“We could’ve gone to Foxton or to a motel but we thought it might be finished soon and we could go back to our house, so that’s why we hung around,” she said.
“[I got] probably about two hours of broken sleep.”
Some evacuated residents, including her neighbours, were put up a nearby campground, she said.
Horowhenua mayor Bernie Wanden said the situation remained unresolved after more than 14 hours.
“Those who were evacuated are unable to return to their homes.”
Wanden said more than 80 people were in a welfare centre the council had set up on Thursday evening but were all moved to stay with either friends or family, or in motels. No-one needed to stay at the welfare centre, he said.
The council had provided comfort, food and warmth until residents were relocated for the night.
Most people were very understanding, but there was some anxiety, he said earlier.
“This is a bit out of the norm and our thoughts are with our community. If council support is required, we are ready to do so.”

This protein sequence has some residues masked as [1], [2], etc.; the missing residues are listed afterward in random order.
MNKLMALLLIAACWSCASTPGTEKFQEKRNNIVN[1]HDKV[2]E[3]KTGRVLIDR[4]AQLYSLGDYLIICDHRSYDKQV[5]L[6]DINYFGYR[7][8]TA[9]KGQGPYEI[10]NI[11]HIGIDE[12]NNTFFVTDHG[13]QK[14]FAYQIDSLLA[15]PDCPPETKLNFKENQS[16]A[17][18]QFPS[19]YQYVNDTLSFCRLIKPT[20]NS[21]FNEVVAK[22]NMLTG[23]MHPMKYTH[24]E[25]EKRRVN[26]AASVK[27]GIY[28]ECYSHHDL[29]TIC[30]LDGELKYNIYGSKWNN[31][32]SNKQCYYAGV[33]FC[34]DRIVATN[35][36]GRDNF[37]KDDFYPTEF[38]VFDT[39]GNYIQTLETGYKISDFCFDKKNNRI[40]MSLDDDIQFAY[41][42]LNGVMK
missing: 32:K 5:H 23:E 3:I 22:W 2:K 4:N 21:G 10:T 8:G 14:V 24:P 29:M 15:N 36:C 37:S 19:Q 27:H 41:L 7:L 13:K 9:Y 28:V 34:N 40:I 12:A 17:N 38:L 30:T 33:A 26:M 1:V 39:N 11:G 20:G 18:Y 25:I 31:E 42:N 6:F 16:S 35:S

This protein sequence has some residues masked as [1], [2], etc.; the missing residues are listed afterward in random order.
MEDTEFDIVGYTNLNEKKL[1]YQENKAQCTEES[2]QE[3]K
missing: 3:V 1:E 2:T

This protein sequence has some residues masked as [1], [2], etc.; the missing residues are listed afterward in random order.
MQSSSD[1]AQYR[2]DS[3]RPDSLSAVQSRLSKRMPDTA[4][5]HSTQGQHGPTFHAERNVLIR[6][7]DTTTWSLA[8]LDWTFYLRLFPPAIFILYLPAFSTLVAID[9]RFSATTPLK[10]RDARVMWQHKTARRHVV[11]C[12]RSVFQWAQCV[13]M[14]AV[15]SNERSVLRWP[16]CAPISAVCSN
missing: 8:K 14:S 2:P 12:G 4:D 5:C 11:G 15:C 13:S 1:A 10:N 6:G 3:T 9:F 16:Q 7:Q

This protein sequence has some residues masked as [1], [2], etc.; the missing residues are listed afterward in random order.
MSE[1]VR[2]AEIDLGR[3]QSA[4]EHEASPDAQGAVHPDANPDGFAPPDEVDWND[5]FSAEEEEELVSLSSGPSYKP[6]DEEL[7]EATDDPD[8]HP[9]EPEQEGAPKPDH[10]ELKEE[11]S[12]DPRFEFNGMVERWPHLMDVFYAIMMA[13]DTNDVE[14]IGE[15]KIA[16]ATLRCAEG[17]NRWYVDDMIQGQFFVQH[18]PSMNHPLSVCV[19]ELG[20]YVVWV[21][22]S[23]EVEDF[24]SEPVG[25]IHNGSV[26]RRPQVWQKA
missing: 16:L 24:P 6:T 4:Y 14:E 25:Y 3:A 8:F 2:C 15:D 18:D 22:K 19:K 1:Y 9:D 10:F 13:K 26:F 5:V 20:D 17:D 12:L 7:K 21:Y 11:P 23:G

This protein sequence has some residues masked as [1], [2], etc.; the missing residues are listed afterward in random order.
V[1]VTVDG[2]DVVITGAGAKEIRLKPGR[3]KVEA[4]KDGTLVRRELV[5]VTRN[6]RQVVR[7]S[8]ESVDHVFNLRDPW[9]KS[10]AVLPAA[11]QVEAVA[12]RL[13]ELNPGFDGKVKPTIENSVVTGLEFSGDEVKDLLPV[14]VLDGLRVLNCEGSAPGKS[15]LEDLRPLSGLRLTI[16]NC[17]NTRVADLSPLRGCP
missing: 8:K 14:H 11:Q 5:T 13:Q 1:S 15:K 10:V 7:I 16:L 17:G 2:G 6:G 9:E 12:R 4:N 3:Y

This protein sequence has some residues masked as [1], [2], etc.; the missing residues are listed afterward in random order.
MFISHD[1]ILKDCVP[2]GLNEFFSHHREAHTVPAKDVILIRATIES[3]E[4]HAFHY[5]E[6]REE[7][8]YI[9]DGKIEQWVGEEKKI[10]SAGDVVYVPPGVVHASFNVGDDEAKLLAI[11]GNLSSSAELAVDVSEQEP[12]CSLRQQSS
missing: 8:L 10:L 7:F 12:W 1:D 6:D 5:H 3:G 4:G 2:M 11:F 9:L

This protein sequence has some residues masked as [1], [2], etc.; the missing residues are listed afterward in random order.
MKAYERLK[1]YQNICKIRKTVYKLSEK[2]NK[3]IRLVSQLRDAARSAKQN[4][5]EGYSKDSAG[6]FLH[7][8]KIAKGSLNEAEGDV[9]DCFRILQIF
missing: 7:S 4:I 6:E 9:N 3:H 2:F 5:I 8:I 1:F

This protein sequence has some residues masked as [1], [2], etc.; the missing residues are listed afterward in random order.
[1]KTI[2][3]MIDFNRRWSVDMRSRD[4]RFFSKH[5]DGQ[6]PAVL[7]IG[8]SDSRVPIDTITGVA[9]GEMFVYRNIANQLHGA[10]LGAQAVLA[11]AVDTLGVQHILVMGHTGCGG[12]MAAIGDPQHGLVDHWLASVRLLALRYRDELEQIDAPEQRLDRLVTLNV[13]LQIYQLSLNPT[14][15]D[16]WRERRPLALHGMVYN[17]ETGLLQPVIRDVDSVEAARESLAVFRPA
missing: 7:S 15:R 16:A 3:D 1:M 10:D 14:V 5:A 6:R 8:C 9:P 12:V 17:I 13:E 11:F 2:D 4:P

Levin East School principal Rikki Sheterline said some students at the school on Bartholomew Rd had to be evacuated overnight but the school would run as usual on Friday.
“We’ve got students from all over town and we know some students have been affected.”
Any residents directly affected by the incident who have any specific requests or concerns were asked to visit the Levin Police station and where assistance would be provided.
“If you cannot go into the station, please call 105 and quote event number P051449147.”
Where to get help
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Lifeline 0800 543 354
Rural Support Trust 0800 787 254
Samaritans 0800 726 666
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Anxiety New Zealand 0800 ANXIETY (0800 269 4389)
If it is an emergency, click here to find the number for your local crisis assessment team.
In a life-threatening situation, call 111.